Pictograms taking care of business

 The other day, Ingrid Piller’s “Language on the Move” blog showed a number of signs that are posted in restrooms in Australia.  The purpose of these signs is to explain, without text, how to use a Western toilet.  This is a harder task than those of us who are accustomed to such devices might assume.  The international symbols for “Men,” “Women,” and “Wheelchair Accessible” that often mark public restrooms appear on these signs in a variety of non-self-explanatory positions.     

I’ve always been intrigued by these international symbols, or pictograms.  I’m not the only one.  Here‘s a “Flickr Hive Mind” thing of images of the “Wheelchair Accessible” pictogram.  For example, here‘s the wheelchair pictogram carrying a flower; here is the same pictogram some distance from a family group; here are two of them, apparently in an embrace; here are two about to go their separate ways, though still facing the same direction.  Also on Flickr, we can see a sign that appears to invite women accompanied by tiny people using wheelchairs, and one that appears to invite men accompanied by tiny people using wheelchairs.

I’ve found the same pictogram having still other adventures.  For example, here‘s the accessibility symbol shouting through a megaphone:

Here‘s the international symbol for falling out of your wheelchair:

If it bothers you that the accessibility pictogram is unisex, you might like to see this on the Paris Metro:

The other pictograms are livelier than you might think, as well. 

Here‘s an argument against unisex restrooms:

Here, Mr & Mrs Pictogram put on some clothes.  If this is a fair representation of their fashion sense, I can see why we are usually shown only their silhouettes:

This picture has a similar esthetic to the one above, but makes its statement more bluntly:

Perhaps these “branded” women could benefit from the sort of sisterhood illustrated in this image

Here‘s a crowd of men’s symbols:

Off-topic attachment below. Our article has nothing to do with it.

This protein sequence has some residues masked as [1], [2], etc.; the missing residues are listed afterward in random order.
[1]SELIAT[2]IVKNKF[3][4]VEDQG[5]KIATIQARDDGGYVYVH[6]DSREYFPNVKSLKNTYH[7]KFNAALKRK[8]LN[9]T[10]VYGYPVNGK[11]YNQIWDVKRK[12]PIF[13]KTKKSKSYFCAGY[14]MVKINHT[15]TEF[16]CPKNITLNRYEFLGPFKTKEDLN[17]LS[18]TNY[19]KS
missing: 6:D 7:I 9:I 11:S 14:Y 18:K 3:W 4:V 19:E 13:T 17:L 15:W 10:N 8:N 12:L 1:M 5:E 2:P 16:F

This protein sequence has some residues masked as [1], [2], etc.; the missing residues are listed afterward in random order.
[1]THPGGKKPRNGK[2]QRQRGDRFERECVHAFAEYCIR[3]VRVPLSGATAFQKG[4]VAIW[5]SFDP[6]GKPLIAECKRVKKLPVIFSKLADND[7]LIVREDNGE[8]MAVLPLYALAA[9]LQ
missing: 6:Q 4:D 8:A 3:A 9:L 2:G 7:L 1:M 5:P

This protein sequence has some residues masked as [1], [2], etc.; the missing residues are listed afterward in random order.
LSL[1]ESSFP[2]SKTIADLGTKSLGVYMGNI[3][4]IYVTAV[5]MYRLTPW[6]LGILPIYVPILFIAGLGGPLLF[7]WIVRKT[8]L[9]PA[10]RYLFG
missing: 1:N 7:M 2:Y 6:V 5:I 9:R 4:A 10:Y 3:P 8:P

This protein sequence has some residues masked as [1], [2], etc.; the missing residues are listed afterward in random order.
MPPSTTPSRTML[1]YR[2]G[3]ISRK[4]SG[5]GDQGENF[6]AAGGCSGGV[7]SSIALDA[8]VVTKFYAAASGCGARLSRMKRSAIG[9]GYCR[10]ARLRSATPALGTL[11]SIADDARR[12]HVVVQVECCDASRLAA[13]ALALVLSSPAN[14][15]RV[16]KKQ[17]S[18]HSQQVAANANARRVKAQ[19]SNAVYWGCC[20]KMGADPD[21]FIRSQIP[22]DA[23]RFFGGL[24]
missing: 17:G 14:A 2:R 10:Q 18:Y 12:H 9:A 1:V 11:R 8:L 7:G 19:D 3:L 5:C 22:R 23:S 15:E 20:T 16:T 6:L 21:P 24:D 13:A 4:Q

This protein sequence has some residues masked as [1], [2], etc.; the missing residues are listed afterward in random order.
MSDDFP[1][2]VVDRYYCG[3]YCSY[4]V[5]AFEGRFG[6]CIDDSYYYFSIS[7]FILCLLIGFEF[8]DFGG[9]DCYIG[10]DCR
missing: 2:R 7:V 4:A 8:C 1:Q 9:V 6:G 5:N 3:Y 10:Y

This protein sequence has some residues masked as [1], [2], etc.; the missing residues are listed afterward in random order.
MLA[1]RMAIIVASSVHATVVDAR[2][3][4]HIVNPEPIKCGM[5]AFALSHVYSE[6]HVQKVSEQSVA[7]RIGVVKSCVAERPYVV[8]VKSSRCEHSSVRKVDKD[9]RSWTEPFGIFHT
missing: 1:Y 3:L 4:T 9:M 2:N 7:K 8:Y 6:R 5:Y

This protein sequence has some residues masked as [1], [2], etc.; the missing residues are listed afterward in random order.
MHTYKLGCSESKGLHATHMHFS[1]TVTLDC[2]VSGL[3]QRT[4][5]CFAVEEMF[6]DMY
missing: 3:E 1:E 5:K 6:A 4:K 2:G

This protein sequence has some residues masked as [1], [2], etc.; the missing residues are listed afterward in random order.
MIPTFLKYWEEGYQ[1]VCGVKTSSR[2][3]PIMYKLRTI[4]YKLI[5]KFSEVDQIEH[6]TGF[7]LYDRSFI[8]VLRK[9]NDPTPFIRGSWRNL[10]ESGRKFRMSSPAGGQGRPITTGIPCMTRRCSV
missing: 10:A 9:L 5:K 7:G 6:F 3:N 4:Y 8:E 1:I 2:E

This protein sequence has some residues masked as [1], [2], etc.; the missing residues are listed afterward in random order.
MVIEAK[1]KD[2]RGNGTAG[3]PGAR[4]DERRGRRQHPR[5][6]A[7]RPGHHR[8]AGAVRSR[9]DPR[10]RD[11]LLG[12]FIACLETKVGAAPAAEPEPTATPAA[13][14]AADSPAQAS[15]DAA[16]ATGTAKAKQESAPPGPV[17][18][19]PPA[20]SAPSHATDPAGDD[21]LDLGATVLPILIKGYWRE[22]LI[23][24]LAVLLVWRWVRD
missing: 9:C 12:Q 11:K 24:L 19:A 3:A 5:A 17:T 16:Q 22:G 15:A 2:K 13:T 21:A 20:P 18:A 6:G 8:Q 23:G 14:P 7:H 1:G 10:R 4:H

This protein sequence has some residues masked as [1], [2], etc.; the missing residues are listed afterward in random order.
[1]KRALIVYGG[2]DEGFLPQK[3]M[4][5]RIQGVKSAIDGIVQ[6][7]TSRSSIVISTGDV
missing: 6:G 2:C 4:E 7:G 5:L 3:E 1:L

I wonder which direction they’re facing.

This fellow seems to be in trouble:

Perhaps he’d envy this kinsman of his:

This one seems to be having a better time:

Here, a mosaic of international symbols makes up a giant face:

This is the international symbol for Muslim prayer room.  I think it needs work.  The woman’s headscarf looks like a device that’s keeping her head taped to her shoulders:



  1. believer1

     /  May 8, 2010

    I really like the picture of the person holding the flower. It’s too bad they don’t decorate the signs by having the people hold things, dance, etc. As for the gender-neutral thing, I like it. Sometimes I think we’re too hung up on gender as it is. If I saw the wheelchair sign being portrayed as obviously male or female, I would wonder, are they trying to say that only males or only females can use this exit? What is an argument for not liking the gender-neutral signs, anyway?

  2. acilius

     /  May 8, 2010

    I can think of two reasons people might give for not liking the gender-neutral wheelchair sign. #1, it’s often paired with a “Man” or “Woman” sign to mark public restrooms. So you see three symbols together, Woman, Man, Wheelchair User. It’s as if wheelchair users are some third category, sexless and apart.

    Also, saome might question whether any sign in our society can really be “gender-neutral.” Maybe the way our society works, people will stick a gender label on any symbol they see. So, the “Woman” symbol wears a skirt, the “Man” symbol doesn’t, and the wheelchair-accessible symbol doesn’t. If as you suggest we’re so hung up on gender, that might be all the prompting we need to see the wheelchair pictogram as male.

    I haven’t checked, I don’t know whether the Paris Metro stations where the wheelchair pictogram in a skirt marks the women’s restrooms also have a pictogram of a woman standing to mark the same restroom. But it iccurs to me they wouldn’t have to. If there are distinctive male wheelchair user/ female wheelchair user signs, then they would be all you would need. The only time you’d need the standing pictogram would be to signify non-wheelchair accessible spaces. That way you’d switch from a code where wheelchair accessibility is the deviation and inaccessibility is the norm to a code where accessibility is the norm and inaccessibility is the deviation.

  3. Wrt computer icons, I tend to say “If we use an English label, only the English speakers understand it; if we use an icon, no-one can understand it.”—which more or less holds for pictograms in general, once a very small core is left. Notably, even some that may seem self-explanatory to a Westerner may cause problems for someone from another cultural sphere, e.g. the knife-and-fork symbol (at least in somewhat earlier times). Many others must first be learnt or deciphered even by a Westerner.

    Pictograms may be a valuable help, but they should not replace a sensible text in the leading language(s) among the passengers.

  4. acilius

     /  May 9, 2010

    @Michael Eriksson: Thanks for the comment! Those are excellent points. The signs in Ingrid Piller’s post are good examples of attempts to make pictograms do more work than it is reasonable to expect of them.

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